An action-packed, cinematic platformer that will keep you gripped from start to finish
Hot of the success of their 2007 PlayStation 3 exclusive “Heavenly Sword”, Ninja Theory has successfully made the transition to multiple platforms with their post-apocalyptic interpretation of the famous Chinese legend “Journey to the West”. A creative hybrid of the intense platforming of “Prince of Persia”, action-packed combat of “God of War” and bathed in a vibrant pallet of radiant colors, “Enslaved: Odyssey to the West” makes a strong claim to be on your shortlist of games to purchase this holiday season.
With Alex Garland (author of The Beach and the screenplay “28 Days Later”) penning the script for “Enslaved”, it stands to reason that the game’s story is quite good. Unsurprisingly, it is. Following the unlikely and reluctant partnership between beast-man Monkey and the tech-savvy Trip, “Enslaved” does an amazing job of not only creating a paradoxical, post-apocalyptic setting where robots roam a world progressively being reclaimed by the beauteous forces of nature, but also developing two of the more personable and sympathetic characters in recent memory. The plot is compelling, the writing is sharp and the voice acting is incredible — the three tent poles upon which any memorable video game story is built with.
Gameplay in “Enslaved” is most reminiscent of the sort of linear marathon of perilous platforming and combat that gamers have seen in the more recent Prince of Persia titles. As Monkey, you’re normally tasked with venturing from point A to point B, scaling walls, leaping over bottomless chasms and fighting off an army of rampaging robots. His cohort, Trip, doesn’t actually engage in combat, but she does assist Monkey with her technological prowess. Robots can be disabled or stunned with EMP blasts, weak points can be exposed, and she also can use her dragonfly camera to scout out the road ahead. Fortunately, aside from special moments in the game, you don’t actually have to baby-sit Trip and are free to be as reckless or strategic in combat as you desire.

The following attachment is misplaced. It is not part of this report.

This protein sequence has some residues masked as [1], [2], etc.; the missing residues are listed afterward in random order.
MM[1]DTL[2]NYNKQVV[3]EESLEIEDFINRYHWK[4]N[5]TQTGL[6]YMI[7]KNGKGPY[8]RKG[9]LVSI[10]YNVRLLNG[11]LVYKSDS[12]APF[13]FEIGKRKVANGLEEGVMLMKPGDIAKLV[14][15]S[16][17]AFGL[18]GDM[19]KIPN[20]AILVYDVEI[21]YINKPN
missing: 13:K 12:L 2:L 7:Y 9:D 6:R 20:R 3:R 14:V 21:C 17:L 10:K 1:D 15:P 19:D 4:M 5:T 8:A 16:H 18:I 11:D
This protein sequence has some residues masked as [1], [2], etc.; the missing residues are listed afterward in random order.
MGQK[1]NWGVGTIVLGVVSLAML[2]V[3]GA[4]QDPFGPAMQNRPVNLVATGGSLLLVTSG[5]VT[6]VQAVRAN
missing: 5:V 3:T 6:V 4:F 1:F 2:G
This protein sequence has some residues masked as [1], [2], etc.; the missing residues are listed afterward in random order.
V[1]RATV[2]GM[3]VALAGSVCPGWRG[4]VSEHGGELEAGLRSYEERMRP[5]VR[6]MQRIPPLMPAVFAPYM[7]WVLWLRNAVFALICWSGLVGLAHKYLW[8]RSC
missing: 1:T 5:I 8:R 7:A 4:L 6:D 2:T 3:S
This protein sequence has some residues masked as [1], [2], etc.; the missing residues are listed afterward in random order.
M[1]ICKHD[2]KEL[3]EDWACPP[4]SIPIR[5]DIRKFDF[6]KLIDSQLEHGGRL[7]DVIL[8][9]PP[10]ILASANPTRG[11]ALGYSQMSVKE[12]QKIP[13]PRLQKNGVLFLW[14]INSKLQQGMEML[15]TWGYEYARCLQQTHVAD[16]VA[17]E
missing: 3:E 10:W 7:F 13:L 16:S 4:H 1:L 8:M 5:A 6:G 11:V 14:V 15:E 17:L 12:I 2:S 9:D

“Enslaved’s” gameplay isn’t overly complex. You don’t have to memorize lengthy chains of combos to be proficient in fighting (though you can learn newer and more powerful attacks) and normal battles seldom pose much of a challenge. The puzzles never take more than a few moments to figure out, and the platforming, as exhilarating as it may be to swing across the environment with the ground hundreds of feet beneath your feet, lacks both the difficulty and sensation of danger that “Prince of Persia: The Sands of Time” accomplished so well in 2003. The entire experience, however, is imbued with a cinematic touch that makes it difficult to sometimes tell whether you’d enjoy playing “Enslaved” more or merely sitting back and watching it in action.
That’s not to discredit the gameplay entirely, though. Most of the boss encounters are creatively designed, forcing you to combine both brain and brawn in order to emerge victorious, and even the gameplay is enjoyable, just lacking in complexity. As odd as it may sound, the gameplay even occasionally feels like an excuse for the gamer to enjoy its finely crafted narrative instead of the other way around.
Lastly, it’s important to acknowledge “Enslaved’s” visual accomplishments. The art direction and level design is exceptionally unique, and the animations are eerily realistic, particularly when it comes to characters’ facial expressions. Actor Andy Serkis assisted with the motion-capture for “Enslaved”, and the time and effort Ninja Theory put into making “Enslaved” look great truly shows.
“Enslaved: Odyssey to the West” isn’t necessarily the most fun game in the world to actually play. As interesting as the boss fights are, the platforming, puzzles and combat simply lack the sophistication that gamers have come to expect after the likes of “Prince of Persia” and “Uncharted”. However, it does offer a cinematic gaming experience that has an uncanny ability to keep you hooked from start to finish. The set pieces are explosive, the cut scenes are dramatic, and the excellent writing and plot will keep you hooked and begging for more, even though the gameplay might slightly be lacking.
With a completion time of only 8-10 hours, it’s a little difficult to recommend buying “Enslaved: Odyssey to the West”, regardless of how good its story is. That said, it’s still one of the more original games that have been released in 2010 so far, and it’s definitely worth checking out.
Final Grade: B
“Enslaved: Odyssey to the West”
Developer: Ninja Theory
Publisher: Namco Bandai
Platforms: Xbox 360, PlayStation 3
Release Date: 10.05.10